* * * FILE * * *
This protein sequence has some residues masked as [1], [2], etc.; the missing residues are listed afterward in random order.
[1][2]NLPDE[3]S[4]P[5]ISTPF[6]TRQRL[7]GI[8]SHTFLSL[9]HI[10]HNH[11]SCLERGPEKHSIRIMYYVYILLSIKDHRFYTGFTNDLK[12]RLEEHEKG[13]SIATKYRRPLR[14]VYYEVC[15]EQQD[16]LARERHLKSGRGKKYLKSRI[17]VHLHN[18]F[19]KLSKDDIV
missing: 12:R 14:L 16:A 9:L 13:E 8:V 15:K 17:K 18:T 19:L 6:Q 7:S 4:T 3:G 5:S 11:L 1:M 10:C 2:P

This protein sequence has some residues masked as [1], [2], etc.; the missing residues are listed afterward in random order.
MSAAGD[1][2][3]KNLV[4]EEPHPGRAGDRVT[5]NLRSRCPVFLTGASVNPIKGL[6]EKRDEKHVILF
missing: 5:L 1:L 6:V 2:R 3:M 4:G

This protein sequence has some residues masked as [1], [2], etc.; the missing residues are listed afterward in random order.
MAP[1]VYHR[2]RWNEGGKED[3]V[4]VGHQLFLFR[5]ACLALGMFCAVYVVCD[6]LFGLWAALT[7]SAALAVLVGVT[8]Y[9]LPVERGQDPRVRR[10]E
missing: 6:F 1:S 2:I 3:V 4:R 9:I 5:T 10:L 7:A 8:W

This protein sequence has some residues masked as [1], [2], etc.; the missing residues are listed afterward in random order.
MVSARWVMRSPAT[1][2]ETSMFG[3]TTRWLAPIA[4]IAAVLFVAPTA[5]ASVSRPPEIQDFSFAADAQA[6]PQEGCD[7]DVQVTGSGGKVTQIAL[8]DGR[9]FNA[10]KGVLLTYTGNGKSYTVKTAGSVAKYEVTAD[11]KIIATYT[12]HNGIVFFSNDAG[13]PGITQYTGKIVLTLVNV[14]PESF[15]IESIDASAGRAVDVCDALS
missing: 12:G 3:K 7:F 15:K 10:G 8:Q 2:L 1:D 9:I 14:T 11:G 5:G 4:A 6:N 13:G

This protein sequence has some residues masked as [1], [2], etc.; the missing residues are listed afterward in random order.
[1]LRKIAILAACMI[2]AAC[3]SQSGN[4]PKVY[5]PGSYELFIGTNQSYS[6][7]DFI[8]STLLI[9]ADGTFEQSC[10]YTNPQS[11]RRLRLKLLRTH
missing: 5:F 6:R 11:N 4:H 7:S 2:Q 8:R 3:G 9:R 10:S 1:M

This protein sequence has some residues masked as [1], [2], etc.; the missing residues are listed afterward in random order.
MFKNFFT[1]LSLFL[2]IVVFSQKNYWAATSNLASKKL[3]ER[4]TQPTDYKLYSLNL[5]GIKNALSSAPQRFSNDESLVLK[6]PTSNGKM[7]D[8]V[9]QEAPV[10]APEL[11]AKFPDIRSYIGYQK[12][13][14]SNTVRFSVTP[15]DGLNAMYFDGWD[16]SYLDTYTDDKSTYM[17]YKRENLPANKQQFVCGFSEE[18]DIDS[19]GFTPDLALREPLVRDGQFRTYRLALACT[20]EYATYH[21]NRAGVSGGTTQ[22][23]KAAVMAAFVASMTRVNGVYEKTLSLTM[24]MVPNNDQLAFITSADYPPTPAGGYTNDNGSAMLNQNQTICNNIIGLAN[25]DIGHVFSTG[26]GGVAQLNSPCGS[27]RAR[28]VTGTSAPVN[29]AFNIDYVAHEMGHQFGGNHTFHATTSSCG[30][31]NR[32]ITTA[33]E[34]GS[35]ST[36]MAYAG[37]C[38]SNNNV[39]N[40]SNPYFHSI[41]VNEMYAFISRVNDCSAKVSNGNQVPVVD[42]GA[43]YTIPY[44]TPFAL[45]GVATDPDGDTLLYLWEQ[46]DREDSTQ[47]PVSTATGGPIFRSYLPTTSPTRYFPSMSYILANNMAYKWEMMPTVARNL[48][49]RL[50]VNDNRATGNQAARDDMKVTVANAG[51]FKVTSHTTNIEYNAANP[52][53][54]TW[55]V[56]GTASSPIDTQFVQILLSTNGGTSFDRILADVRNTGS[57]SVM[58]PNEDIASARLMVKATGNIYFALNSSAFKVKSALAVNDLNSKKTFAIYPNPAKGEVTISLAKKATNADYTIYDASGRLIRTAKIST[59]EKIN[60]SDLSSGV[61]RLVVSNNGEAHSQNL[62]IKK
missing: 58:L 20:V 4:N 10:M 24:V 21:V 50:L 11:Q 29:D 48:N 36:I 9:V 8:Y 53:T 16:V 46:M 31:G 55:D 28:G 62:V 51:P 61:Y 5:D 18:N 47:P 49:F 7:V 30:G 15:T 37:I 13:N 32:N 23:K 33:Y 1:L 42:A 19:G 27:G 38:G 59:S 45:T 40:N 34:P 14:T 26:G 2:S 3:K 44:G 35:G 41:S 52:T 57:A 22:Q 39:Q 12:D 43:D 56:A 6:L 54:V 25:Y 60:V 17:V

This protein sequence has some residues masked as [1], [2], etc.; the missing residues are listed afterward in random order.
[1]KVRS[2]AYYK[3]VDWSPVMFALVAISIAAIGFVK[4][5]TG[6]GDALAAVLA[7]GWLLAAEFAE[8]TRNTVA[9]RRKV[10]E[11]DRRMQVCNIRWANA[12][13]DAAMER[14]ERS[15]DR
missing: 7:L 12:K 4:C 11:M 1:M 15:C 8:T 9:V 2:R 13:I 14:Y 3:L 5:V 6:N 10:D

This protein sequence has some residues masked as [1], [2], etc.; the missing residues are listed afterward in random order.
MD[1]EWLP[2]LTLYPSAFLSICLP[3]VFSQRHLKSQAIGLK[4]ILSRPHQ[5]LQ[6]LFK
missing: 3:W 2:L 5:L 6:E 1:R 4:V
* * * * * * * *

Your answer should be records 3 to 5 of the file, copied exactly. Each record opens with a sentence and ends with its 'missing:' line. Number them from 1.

This protein sequence has some residues masked as [1], [2], etc.; the missing residues are listed afterward in random order.
MAP[1]VYHR[2]RWNEGGKED[3]V[4]VGHQLFLFR[5]ACLALGMFCAVYVVCD[6]LFGLWAALT[7]SAALAVLVGVT[8]Y[9]LPVERGQDPRVRR[10]E
missing: 6:F 1:S 2:I 3:V 4:R 9:I 5:T 10:L 7:A 8:W

This protein sequence has some residues masked as [1], [2], etc.; the missing residues are listed afterward in random order.
MVSARWVMRSPAT[1][2]ETSMFG[3]TTRWLAPIA[4]IAAVLFVAPTA[5]ASVSRPPEIQDFSFAADAQA[6]PQEGCD[7]DVQVTGSGGKVTQIAL[8]DGR[9]FNA[10]KGVLLTYTGNGKSYTVKTAGSVAKYEVTAD[11]KIIATYT[12]HNGIVFFSNDAG[13]PGITQYTGKIVLTLVNV[14]PESF[15]IESIDASAGRAVDVCDALS
missing: 12:G 3:K 7:F 15:K 10:G 8:Q 2:L 1:D 9:I 14:T 11:G 5:G 4:A 6:N 13:G

This protein sequence has some residues masked as [1], [2], etc.; the missing residues are listed afterward in random order.
[1]LRKIAILAACMI[2]AAC[3]SQSGN[4]PKVY[5]PGSYELFIGTNQSYS[6][7]DFI[8]STLLI[9]ADGTFEQSC[10]YTNPQS[11]RRLRLKLLRTH
missing: 5:F 6:R 11:N 4:H 7:S 2:Q 8:R 3:G 9:R 10:S 1:M